Data-Glove Optimization


    1. Background
In recent years, sensory data gloves have been extensively used along with the popularization of virtual reality (VR) applications. The data glove is a multisensory device that generates a large amount of data and is more complex than other input devices. However, most researchers still adopt the data glove because its natural interfacing characteristic with the human being is the way to improve system robotic control [1], sign language recognition systems [2] surgery training of medical applications [3] entertainment sports of VR systems [4] industrial manufacturing of CAD/CAM applications [5].
A common device for recognizing hand gestures in virtual environments is a pair of virtual reality gloves. Virtual reality gloves can be light and flexible, rendering them comfortable for extended use and are being produced for long enough to offer a stable and quite affordable solution for gesture recognition. There are so many data gloves have been invented for different purposes. Under mentioned and common data gloves are design for specific purposes that kind of gloves may be used only specific task.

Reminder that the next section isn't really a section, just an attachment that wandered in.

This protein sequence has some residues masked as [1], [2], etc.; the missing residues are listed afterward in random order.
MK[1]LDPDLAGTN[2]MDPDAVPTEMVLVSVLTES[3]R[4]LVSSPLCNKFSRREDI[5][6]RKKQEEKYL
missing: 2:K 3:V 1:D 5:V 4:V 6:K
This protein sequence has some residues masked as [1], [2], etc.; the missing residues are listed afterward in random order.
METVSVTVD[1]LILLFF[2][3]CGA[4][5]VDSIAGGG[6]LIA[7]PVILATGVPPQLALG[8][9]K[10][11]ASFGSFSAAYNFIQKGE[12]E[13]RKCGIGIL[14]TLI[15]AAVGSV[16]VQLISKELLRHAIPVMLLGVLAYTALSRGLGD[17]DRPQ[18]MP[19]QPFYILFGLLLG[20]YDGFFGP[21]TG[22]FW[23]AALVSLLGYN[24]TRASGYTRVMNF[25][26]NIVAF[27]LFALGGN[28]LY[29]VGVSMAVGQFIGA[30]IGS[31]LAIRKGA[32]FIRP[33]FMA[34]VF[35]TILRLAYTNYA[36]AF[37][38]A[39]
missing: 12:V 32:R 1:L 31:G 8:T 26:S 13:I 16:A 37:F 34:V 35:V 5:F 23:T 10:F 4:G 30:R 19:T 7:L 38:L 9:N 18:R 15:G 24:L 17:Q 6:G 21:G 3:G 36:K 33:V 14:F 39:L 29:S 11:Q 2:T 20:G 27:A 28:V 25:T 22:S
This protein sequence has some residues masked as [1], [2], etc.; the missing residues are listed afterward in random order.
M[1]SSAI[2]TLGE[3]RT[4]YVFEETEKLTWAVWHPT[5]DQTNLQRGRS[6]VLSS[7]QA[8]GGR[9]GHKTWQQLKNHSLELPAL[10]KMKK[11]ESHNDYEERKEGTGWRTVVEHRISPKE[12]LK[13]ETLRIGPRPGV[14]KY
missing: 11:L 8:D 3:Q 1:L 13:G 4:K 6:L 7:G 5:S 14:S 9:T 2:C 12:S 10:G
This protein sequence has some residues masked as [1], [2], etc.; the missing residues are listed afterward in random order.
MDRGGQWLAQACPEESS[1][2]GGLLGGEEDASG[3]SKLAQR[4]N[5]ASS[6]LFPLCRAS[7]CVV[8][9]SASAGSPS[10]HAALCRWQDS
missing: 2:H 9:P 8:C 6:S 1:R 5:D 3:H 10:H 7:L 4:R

1. Common Data Gloves
CyberGrasp data glove.
Since pinch gloves report only contact between fingers (single touch) they can be employed to recognize postures instead of gestures. To this end, the technique devised for whole hand data gloves cannot be directly applied. Instead we propose a technique similar to the one used by children when they learn to count [4], [5]. Using the index of the dominant hand, they count the fingers of the non-dominant hand (one to five), and then they use (if the number is greater than five) the index of the non-dominant hand to count (six to ten) the fingers of the dominant hand. This technique cannot be directly implemented as it has an inherent ambiguity: touch between the indexes of the two hands may denote a 2 or a 7. To overcome this limitation/problem the method proposed uses the index of the dominant hand to touch fingers denoting numbers one to five and the middle finger to denote numbers six to zero.

      1. Sensor Technologies Used
Sensors allow detection, analysis, and recording of physical phenomenon that are difficult to otherwise measure by converting the phenomenon into a more convenient signal. Sensors convert physical measurements such as displacement, velocity, acceleration, force, pressure, chemical concentration, or flow into electrical signals.

Figure 1.1 Data glove Example